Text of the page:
Ride Along as Derek Bell Flies Around the Nurburgring in the Legendary Porsche 956


Ride Along as Derek Bell Flies Around the Nurburgring in the Legendary Porsche 956

The 1983 Nurburgring 1000-km was one of the most historic events in all of sports car racing. It was the final race to take place on the old version of the Nordschleife, and the race weekend would see a lap record posted that would remain for 35 years. That record lap time was six minutes, 11.17 seconds, set by driver Stefan Bellof in his Porsche 956. Thanks to Duke Video, we have a chance to rewind time and ride onboard the ludicrous Group C racer that day with Bellof’s teammate Derek Bell behind the wheel.

The Porsche 956 first arrived on the scene at Silverstone in 1982, as the new Group C regulations first came into effect. The 956 replaced Porsche’s 936, which raced in the defunct Group 6 class. The new racer utilized the same 2.65-liter turbocharged flat-six as its predecessor, making 635 hp in 956 trim. The 956 also featured Porsche’s first aluminum monocoque chassis, and would serve as the testbed for the first dual-clutch gearbox. None of that is what made it near-untouchable on track, however—that came down to the trick aerodynamics. More specifically, the 956’s extensive use of ground effects made it damn near uncatchable around most circuits. This reliance on ground effects did make the 956 a bit of a handful around the Ring, however, as can be seen in the clip.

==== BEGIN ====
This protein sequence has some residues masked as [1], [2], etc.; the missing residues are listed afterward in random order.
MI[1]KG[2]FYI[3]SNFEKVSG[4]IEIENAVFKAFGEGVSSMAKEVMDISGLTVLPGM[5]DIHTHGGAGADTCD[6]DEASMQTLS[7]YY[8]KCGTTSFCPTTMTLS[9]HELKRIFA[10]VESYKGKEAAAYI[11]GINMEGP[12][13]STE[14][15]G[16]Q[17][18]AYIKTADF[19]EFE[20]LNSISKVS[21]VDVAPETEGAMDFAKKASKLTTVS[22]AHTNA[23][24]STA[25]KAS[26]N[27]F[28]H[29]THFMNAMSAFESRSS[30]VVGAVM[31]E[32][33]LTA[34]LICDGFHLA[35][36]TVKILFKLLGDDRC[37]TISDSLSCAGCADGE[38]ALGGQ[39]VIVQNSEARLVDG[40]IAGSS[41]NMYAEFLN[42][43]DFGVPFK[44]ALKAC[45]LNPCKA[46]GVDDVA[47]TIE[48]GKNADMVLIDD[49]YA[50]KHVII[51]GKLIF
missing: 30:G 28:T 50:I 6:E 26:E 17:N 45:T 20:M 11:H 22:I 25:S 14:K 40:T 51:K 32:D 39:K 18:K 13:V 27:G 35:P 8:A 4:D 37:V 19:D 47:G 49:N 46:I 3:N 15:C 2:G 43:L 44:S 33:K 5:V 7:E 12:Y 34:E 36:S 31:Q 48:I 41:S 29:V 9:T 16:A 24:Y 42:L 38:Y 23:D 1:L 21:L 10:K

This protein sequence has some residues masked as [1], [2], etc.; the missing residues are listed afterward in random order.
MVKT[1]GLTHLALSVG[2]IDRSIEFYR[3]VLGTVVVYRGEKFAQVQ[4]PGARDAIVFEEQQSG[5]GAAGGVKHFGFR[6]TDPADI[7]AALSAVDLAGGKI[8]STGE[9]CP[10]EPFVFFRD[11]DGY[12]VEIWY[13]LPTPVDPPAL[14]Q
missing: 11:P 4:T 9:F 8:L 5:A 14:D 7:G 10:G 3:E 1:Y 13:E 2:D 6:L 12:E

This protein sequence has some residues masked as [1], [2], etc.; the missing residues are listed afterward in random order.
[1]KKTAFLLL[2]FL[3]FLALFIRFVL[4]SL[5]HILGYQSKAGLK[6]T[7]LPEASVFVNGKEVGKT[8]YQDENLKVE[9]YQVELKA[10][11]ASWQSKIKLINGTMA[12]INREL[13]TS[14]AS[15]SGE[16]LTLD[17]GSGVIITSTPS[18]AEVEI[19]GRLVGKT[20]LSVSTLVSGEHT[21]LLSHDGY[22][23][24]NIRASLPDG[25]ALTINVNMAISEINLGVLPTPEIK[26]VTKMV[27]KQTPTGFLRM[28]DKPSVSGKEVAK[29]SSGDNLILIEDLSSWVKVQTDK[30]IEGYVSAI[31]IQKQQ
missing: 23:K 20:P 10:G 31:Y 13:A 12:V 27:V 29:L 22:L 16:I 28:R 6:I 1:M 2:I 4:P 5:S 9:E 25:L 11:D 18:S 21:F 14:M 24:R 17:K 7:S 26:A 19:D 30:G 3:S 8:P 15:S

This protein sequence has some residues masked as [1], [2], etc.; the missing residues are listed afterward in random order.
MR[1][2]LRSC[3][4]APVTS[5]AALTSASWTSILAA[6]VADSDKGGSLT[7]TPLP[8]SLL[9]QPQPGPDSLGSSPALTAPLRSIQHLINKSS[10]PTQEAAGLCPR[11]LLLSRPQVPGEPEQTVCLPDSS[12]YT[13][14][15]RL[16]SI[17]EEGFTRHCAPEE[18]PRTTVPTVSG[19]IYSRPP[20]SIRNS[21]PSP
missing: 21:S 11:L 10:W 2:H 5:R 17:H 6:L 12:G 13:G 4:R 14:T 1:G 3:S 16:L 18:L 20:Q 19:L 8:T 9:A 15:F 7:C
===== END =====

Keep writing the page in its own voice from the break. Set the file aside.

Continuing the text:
Bell puts down a wickedly quick lap in this clip, but it’s still nowhere near as fast as what Bellof achieved during qualifying that weekend. Unfortunately for the pair of drivers, the race wouldn’t go as well as Bellof’s record would suggest. During one of his stints, Bellof lost control of the 956 and crashed into a barrier at the Pfianzgarten corner. Despite the accident taking place at 160 mph, Bellof thankfully walked away from the wreck. Longtime Porsche drivers Jochen Mass and Jacky Ickx would take home the win in another 956. For the full story and video, check out this article from Road & Track.

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